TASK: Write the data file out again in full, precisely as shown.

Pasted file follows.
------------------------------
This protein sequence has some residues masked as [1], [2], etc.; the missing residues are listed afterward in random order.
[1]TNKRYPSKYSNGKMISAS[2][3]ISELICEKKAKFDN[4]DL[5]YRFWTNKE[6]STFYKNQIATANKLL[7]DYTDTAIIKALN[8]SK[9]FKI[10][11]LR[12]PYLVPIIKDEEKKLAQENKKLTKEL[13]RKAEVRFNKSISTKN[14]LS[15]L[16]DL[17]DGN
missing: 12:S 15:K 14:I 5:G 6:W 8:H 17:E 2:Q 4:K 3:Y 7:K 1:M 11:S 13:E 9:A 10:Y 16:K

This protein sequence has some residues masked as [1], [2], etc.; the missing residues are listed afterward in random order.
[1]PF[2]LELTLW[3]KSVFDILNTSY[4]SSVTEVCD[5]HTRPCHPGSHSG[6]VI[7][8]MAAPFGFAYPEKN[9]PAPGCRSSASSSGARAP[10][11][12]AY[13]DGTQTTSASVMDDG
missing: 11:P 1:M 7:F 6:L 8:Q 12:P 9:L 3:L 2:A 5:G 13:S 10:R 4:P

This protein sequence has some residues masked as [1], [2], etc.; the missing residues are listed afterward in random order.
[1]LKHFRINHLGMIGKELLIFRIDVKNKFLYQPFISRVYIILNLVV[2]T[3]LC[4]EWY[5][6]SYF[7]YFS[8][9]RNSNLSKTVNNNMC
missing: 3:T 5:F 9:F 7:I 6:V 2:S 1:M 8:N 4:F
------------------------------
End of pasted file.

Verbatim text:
This protein sequence has some residues masked as [1], [2], etc.; the missing residues are listed afterward in random order.
[1]TNKRYPSKYSNGKMISAS[2][3]ISELICEKKAKFDN[4]DL[5]YRFWTNKE[6]STFYKNQIATANKLL[7]DYTDTAIIKALN[8]SK[9]FKI[10][11]LR[12]PYLVPIIKDEEKKLAQENKKLTKEL[13]RKAEVRFNKSISTKN[14]LS[15]L[16]DL[17]DGN
missing: 12:S 15:K 14:I 5:G 6:W 8:H 17:E 2:Q 4:K 3:Y 7:K 1:M 11:S 13:E 9:A 10:Y 16:K

This protein sequence has some residues masked as [1], [2], etc.; the missing residues are listed afterward in random order.
[1]PF[2]LELTLW[3]KSVFDILNTSY[4]SSVTEVCD[5]HTRPCHPGSHSG[6]VI[7][8]MAAPFGFAYPEKN[9]PAPGCRSSASSSGARAP[10][11][12]AY[13]DGTQTTSASVMDDG
missing: 11:P 1:M 7:F 6:L 8:Q 12:P 9:L 3:L 2:A 5:G 13:S 10:R 4:P

This protein sequence has some residues masked as [1], [2], etc.; the missing residues are listed afterward in random order.
[1]LKHFRINHLGMIGKELLIFRIDVKNKFLYQPFISRVYIILNLVV[2]T[3]LC[4]EWY[5][6]SYF[7]YFS[8][9]RNSNLSKTVNNNMC
missing: 3:T 5:F 9:F 7:I 6:V 2:S 1:M 8:N 4:F